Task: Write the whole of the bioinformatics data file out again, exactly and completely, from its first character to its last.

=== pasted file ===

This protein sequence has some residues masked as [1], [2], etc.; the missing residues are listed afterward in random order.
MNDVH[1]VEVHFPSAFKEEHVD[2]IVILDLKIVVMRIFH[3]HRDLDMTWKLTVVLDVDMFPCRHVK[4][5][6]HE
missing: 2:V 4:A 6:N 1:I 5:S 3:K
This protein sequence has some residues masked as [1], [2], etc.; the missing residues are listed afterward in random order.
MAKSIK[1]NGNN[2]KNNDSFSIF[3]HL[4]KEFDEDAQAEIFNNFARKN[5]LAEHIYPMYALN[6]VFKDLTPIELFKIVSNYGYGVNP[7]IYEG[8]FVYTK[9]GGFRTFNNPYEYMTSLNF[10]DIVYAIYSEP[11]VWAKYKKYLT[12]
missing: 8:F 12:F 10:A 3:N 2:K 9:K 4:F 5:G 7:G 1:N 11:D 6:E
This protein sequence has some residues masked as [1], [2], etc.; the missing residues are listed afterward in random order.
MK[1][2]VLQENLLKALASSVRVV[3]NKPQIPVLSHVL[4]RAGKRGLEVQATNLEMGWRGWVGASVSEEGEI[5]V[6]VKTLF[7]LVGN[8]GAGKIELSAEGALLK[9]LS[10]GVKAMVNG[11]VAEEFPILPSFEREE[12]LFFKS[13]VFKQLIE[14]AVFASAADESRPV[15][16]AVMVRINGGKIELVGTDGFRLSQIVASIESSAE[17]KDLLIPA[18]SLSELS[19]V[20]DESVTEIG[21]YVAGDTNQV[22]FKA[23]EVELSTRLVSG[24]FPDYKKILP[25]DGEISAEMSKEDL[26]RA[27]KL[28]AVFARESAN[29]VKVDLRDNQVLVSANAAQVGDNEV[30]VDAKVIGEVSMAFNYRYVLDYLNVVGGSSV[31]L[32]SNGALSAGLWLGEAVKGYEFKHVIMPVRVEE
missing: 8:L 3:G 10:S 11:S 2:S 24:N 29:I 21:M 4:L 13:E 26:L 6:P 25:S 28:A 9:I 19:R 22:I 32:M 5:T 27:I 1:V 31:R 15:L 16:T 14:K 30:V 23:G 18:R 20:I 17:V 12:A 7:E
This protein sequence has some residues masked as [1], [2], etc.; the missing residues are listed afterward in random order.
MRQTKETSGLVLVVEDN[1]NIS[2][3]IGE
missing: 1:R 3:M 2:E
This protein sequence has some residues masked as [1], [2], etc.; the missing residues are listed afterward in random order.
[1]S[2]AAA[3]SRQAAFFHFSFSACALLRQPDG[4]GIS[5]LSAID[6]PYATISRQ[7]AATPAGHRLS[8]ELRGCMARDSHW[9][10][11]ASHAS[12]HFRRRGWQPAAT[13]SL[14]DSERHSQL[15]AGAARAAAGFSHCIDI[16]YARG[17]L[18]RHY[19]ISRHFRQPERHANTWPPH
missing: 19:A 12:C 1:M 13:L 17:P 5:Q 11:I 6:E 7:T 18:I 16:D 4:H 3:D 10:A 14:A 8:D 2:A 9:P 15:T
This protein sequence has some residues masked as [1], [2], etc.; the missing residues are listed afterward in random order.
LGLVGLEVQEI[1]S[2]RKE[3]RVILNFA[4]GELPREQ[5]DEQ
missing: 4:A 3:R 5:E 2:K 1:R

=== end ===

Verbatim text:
This protein sequence has some residues masked as [1], [2], etc.; the missing residues are listed afterward in random order.
MNDVH[1]VEVHFPSAFKEEHVD[2]IVILDLKIVVMRIFH[3]HRDLDMTWKLTVVLDVDMFPCRHVK[4][5][6]HE
missing: 2:V 4:A 6:N 1:I 5:S 3:K
This protein sequence has some residues masked as [1], [2], etc.; the missing residues are listed afterward in random order.
MAKSIK[1]NGNN[2]KNNDSFSIF[3]HL[4]KEFDEDAQAEIFNNFARKN[5]LAEHIYPMYALN[6]VFKDLTPIELFKIVSNYGYGVNP[7]IYEG[8]FVYTK[9]GGFRTFNNPYEYMTSLNF[10]DIVYAIYSEP[11]VWAKYKKYLT[12]
missing: 8:F 12:F 10:A 3:N 2:K 9:K 4:F 5:G 7:G 1:N 11:D 6:E
This protein sequence has some residues masked as [1], [2], etc.; the missing residues are listed afterward in random order.
MK[1][2]VLQENLLKALASSVRVV[3]NKPQIPVLSHVL[4]RAGKRGLEVQATNLEMGWRGWVGASVSEEGEI[5]V[6]VKTLF[7]LVGN[8]GAGKIELSAEGALLK[9]LS[10]GVKAMVNG[11]VAEEFPILPSFEREE[12]LFFKS[13]VFKQLIE[14]AVFASAADESRPV[15][16]AVMVRINGGKIELVGTDGFRLSQIVASIESSAE[17]KDLLIPA[18]SLSELS[19]V[20]DESVTEIG[21]YVAGDTNQV[22]FKA[23]EVELSTRLVSG[24]FPDYKKILP[25]DGEISAEMSKEDL[26]RA[27]KL[28]AVFARESAN[29]VKVDLRDNQVLVSANAAQVGDNEV[30]VDAKVIGEVSMAFNYRYVLDYLNVVGGSSV[31]L[32]SNGALSAGLWLGEAVKGYEFKHVIMPVRVEE
missing: 8:L 3:G 10:S 11:S 2:S 24:N 29:I 21:M 4:L 13:E 26:L 6:P 25:S 28:A 9:I 19:R 22:I 32:M 5:T 27:I 1:V 31:R 15:L 16:T 14:K 30:V 23:G 18:R 20:I 17:V 12:A 7:E
This protein sequence has some residues masked as [1], [2], etc.; the missing residues are listed afterward in random order.
MRQTKETSGLVLVVEDN[1]NIS[2][3]IGE
missing: 1:R 3:M 2:E
This protein sequence has some residues masked as [1], [2], etc.; the missing residues are listed afterward in random order.
[1]S[2]AAA[3]SRQAAFFHFSFSACALLRQPDG[4]GIS[5]LSAID[6]PYATISRQ[7]AATPAGHRLS[8]ELRGCMARDSHW[9][10][11]ASHAS[12]HFRRRGWQPAAT[13]SL[14]DSERHSQL[15]AGAARAAAGFSHCIDI[16]YARG[17]L[18]RHY[19]ISRHFRQPERHANTWPPH
missing: 19:A 12:C 1:M 13:L 17:P 5:Q 11:I 6:E 7:T 18:I 16:D 4:H 3:D 10:A 14:A 8:D 2:A 9:P 15:T
This protein sequence has some residues masked as [1], [2], etc.; the missing residues are listed afterward in random order.
LGLVGLEVQEI[1]S[2]RKE[3]RVILNFA[4]GELPREQ[5]DEQ
missing: 4:A 3:R 5:E 2:K 1:R